Kick ‘Not Secure’ to the Curb: 4 Steps to SSL
Michael Cocanower – a certified ethical hacker who uses his powers for good and not evil – gives his insight on Google’s latest update and how he changed his website to SSL (Secure Sockets Layer). Michael Cocanower is also President and CEO of itSynergy.
Google’s latest update caught my attention
Google has recently announced that they are going to release an update to their Chrome browser that will start labeling websites not using encryption as ‘Not Secure’ in the address bar.
As an IT consulting company with a very heavy focus on cybersecurity, I certainly don’t want people seeing “Not Secure” right next to our company name in the address bar so I set out to change our site over to SSL and share my experience, so you could do the same.
Steps to change your site to SSL
- Get an SSL certificate
I used GoDaddy to purchase our certificate but there are several providers that you can use. The first choice I was faced with is what type of certificate to buy – there were 3 flavors with each one being more expensive than the last. The difference between the 3 (aside from cost) is the validation process you must go through to get your certificate.
For purposes of the Chrome browser, any of the options will help you to avoid the “Not Secure” label, but I decided to step it up a notch with an “OV” certificate for $130 – which stands for Organization Validation. That means not only do they validate I own my domain name, but they also validate that my company is in fact real and does exist.
Making that choice ended up costing me several extra days of delay while I went through a thorough and extensive validation process, so just be aware of that if that’s the way you want to go. By contrast, the most basic DV or domain validation certificate for $60 only validates you own the domain name and is usually issued in hours.
- Install the certificate on your website
In my case, our site is hosted at GoDaddy and so they did this for me automatically. If that isn’t the case for you, you just need to work with the company who hosts your website to get the certificate installed. In fact, you ought to start that discussion with them in the very beginning, so they can make you aware of any requirements before you start spending money.
- Test the certificate to make sure it works
When the installation of the certificate is complete, go to https://yourdomain.com and make sure it shows in the browser as being secure (usually by displaying a padlock). You’ll also want to make sure that if you try to go to the unencrypted site, you get automatically redirected to the secure version.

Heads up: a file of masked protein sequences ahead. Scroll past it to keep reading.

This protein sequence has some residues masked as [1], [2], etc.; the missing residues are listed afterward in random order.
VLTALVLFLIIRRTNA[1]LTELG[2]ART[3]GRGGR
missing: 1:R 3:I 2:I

You can test this by going to http://yourdomain.com and see if you get redirected to the secure address. In my case, GoDaddy also asked me to make some DNS changes for my site – you’ll need to work with your web hosting company or IT support if that is the case for you.
- Work with Google to do a site move
Lastly, you’ll want to work with Google to do what they call a site move with URL change. This lets Google know that your encrypted site is the same as your unencrypted site so that you don’t lose all your search rankings and history. If you go to Google and search for “Move a site with URL changes” the very first thing in the list will give you an overview of the process.
We’ve reached a day and age where having an unencrypted website just isn’t viable anymore. For some time, Google has been giving encrypted sites a boost over unencrypted sites in search rankings. Couple that with the new ‘Not Secure’ label that will be added to your site when visitors arrive and you’re putting customer perception in jeopardy.
Fortunately, by following the few steps I’ve given you, converting is a relatively easy process and you’ll sleep soundly at night knowing that all the unethical hackers out there can no longer snoop around your unencrypted website.
As you go through this process, feel free to post any of your experiences into the comments below and if you’re a customer just tell us you want this done and we’ll take care of everything. And if you have any questions about security, you can contact us online or by phone at 602-297-2400.